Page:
Cleveland/Bradley Keep America Beautiful has been working with other organizations this summer to carry out its namesake mission — to keep Cleveland and Bradley County “beautiful.”
During the nonprofit’s monthly board meeting Wednesday afternoon, its members discussed cleanup and recycling projects that it has had a hand in leading or helping.
Executive Director Joanne Maskew said today will mark the last day a group of students from out of town helping with projects to beautify the city. Students attending a Student Life camp that is using Lee University as its location have been volunteering to help clean up properties with KAB.
She said she oversaw a group from Fort Worth, Texas, Thursday as they cleaned up properties on Wildwood Avenue and Wildwood Lake Road that had been foreclosed upon because of taxes not being paid, doing everything from picking up large amounts trash to mowing grass.
“The grass was up to my waist,” Maskew said. “We have emptied four city trucks.”
KAB members have also been working to clean up a property on Bryant Lane, along with members of the Ocoee Region Builders Association and Habitat for Humanity of Cleveland.
Another new partnership has seen KAB helping find funding for a project being spearheaded by local nonprofit Impact Cleveland to clean up the area around its Blythe Avenue location.
“They are working to clean up the area, and we are applying for grants to help,” Maskew said.
The local KAB affiliate is eligible to apply for a variety of grants from the national organization to go toward community cleanup projects.
KAB grant money has already gone toward helping with a new recycling program within the Family Support Center on Blythe Avenue, a building that houses several nonprofit organizations. Recyclables will be collected from the center, and the local Coca-Cola Refreshments plant will take them in as part of its community recycling program.
The board’s attention then turned to the topic of pay for the executive director.
Though the local Keep America Beautiful is an affiliate of a national nonprofit organization, it receives funding from the city of Cleveland, and Maskew is considered a city employee.
Maskew updated the board on changes to her wages this year, explaining that she will not receive a raise.
“Is that fair?” board vice president Shane Lawson asked, pointing out that all other city employees are set to receive raises within the year.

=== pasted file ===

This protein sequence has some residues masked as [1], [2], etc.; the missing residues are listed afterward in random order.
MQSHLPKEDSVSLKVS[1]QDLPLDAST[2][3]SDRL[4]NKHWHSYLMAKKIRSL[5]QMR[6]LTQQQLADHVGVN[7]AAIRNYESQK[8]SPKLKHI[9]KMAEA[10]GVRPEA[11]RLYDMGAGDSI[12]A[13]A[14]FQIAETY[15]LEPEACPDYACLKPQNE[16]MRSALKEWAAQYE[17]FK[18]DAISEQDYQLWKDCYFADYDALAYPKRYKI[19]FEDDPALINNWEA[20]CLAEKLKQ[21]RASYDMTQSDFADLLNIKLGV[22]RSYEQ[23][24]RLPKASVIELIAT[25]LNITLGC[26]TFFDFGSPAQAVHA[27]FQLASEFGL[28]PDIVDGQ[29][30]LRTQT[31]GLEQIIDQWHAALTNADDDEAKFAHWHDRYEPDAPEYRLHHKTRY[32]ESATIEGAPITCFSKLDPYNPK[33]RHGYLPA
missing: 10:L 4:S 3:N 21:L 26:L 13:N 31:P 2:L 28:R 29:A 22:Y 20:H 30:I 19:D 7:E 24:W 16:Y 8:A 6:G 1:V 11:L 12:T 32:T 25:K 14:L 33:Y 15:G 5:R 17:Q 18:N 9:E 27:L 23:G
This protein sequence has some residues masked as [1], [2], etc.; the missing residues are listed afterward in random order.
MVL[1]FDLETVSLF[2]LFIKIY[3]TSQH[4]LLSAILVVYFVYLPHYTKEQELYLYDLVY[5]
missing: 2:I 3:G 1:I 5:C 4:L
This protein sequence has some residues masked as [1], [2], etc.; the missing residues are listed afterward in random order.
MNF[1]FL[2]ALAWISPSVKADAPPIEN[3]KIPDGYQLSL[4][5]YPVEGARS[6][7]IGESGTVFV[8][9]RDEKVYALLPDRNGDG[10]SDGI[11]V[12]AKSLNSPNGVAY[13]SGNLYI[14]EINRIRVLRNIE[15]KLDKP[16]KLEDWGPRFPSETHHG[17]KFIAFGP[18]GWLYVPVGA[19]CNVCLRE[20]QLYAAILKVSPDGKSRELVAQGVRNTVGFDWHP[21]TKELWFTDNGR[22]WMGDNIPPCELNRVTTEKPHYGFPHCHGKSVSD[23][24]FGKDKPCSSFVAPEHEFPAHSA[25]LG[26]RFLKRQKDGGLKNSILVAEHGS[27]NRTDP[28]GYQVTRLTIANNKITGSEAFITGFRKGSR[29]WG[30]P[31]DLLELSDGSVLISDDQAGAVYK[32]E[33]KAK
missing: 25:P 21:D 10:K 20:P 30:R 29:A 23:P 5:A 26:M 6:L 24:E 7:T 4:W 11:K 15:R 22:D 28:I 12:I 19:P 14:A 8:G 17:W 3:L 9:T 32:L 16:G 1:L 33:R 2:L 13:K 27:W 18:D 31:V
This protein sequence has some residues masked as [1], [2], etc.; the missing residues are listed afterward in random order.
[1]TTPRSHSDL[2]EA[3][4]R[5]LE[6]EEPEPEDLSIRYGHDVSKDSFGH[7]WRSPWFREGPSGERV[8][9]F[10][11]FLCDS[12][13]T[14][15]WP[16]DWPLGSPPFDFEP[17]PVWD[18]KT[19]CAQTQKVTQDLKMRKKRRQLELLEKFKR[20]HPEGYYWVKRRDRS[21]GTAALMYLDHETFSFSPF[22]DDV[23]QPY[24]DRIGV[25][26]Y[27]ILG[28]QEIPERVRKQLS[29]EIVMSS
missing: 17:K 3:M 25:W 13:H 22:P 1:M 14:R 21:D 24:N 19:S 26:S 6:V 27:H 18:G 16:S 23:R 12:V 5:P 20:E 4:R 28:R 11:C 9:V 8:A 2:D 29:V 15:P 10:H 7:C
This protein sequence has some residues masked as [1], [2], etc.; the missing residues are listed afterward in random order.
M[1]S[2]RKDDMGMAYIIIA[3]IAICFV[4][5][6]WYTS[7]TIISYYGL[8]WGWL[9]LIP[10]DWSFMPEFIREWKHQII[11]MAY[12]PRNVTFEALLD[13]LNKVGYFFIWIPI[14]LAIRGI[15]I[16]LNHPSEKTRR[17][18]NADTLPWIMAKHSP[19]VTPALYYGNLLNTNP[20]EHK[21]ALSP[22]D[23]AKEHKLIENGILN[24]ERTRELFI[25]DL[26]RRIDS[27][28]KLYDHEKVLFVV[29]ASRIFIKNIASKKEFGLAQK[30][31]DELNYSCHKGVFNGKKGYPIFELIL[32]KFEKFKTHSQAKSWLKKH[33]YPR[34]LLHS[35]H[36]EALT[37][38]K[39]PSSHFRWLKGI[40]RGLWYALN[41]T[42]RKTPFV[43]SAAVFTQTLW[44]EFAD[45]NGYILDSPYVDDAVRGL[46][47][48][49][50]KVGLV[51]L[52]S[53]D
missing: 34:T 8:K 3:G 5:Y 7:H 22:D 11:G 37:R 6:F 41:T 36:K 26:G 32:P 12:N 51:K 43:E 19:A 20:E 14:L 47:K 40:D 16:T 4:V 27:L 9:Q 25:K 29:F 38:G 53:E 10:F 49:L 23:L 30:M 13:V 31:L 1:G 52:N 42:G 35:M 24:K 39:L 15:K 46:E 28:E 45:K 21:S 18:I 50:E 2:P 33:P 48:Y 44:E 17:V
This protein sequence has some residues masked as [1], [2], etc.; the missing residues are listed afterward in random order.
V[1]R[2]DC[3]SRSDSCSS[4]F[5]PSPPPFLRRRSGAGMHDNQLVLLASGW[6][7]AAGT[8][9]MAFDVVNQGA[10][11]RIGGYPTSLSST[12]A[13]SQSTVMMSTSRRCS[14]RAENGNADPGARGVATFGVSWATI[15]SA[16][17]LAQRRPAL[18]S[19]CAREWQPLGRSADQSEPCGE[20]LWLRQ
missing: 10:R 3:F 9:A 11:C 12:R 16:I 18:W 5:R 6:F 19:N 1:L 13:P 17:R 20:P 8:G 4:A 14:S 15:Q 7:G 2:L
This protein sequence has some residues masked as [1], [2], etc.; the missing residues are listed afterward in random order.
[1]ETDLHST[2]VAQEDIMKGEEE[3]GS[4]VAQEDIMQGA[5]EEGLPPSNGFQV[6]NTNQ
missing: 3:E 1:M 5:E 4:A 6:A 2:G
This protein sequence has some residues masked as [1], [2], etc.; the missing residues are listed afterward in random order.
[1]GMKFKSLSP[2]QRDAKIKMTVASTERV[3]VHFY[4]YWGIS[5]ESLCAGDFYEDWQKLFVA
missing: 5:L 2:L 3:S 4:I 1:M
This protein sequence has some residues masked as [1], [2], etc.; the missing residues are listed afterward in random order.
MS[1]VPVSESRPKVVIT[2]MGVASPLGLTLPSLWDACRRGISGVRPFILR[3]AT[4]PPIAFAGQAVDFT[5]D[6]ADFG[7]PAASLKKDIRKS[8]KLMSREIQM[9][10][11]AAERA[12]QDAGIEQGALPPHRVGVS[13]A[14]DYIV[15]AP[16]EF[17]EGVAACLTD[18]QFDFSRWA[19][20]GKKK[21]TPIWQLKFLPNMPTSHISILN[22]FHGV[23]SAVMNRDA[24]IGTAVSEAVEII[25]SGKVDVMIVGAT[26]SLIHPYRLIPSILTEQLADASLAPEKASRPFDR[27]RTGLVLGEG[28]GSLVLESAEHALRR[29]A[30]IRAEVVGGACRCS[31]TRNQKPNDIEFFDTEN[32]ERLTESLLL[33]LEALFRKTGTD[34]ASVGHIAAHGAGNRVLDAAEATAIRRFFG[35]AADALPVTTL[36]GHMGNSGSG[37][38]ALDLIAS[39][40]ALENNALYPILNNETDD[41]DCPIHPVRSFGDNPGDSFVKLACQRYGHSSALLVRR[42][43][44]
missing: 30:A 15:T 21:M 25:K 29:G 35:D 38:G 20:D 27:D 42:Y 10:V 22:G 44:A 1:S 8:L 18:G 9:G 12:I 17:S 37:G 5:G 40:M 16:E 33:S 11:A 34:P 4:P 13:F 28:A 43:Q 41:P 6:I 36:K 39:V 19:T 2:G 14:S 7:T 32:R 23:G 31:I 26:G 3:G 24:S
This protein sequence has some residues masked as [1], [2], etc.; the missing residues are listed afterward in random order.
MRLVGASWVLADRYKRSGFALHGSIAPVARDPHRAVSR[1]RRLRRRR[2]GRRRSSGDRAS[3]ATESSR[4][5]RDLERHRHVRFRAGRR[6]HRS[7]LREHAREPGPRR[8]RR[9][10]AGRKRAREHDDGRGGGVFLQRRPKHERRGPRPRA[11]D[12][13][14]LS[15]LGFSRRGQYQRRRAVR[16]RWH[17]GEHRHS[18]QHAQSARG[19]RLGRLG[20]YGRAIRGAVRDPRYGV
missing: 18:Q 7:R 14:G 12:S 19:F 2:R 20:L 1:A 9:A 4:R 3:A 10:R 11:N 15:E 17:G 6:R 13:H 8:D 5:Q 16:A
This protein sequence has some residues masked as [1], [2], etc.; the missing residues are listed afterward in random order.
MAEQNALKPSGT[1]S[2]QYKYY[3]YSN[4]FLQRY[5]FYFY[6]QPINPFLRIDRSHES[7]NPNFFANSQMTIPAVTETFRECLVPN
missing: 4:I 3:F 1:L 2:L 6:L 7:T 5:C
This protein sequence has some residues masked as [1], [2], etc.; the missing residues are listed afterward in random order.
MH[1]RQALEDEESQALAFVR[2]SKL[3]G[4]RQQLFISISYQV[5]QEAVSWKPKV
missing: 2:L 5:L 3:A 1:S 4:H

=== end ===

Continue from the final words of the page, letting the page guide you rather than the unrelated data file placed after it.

Maskew clarified that she has been given extra insurance benefits. She said the city currently pays for individual health insurance coverage for its employees, but most employees are required to pay for family coverage on their own. However, the city government has paid for her to receive family coverage, and she said she preferred that over a raise.
The board also discussed reports from individual KAB committees that focus on everything from education to business and industry. However, none of the committees had been able to meet due to either summer breaks or other extenuating circumstances. Board members were set to hear a report on the Coalition for Community Improvement from Criss Caywood, a board member and Cleveland Police Department codes enforcement officer, but he could not attend due to the illness of his father, Bradley County Commissioner Terry Caywood.
While the education committee did not meet, board president Shari Horton said she has continued to receive positive feedback about an activity KAB volunteers did with children in local schools. Children got the chance to plant sunflower seeds during the school year as they taught them about how plants grow.
Horton said she heard that one sunflower which had been transplanted into the ground outside the school had grown “as tall as the building.”
As the summer continues, the board is making plans to continue its volunteer projects.
On Saturday, June 28, there will be a “Treasure and Trash” event to clean up the area around Charleston Park. Volunteers will meet at the park in Charleston to help out, from 9 a.m. to noon. Maskew said a variety of different people have helped with such events in the past, from individuals needing to complete community service hours to church groups looking for ways to help their community.
On Friday, Aug. 1, volunteers will be converging on East Cleveland between 9 a.m. and noon for a neighborhood cleanup event along Blythe Avenue. Volunteers from KAB and other organizations are set to assist neighborhood residents as they work to make it a cleaner place to live.
For more information about KAB’s projects, call 423-559-9789 or email email@example.com.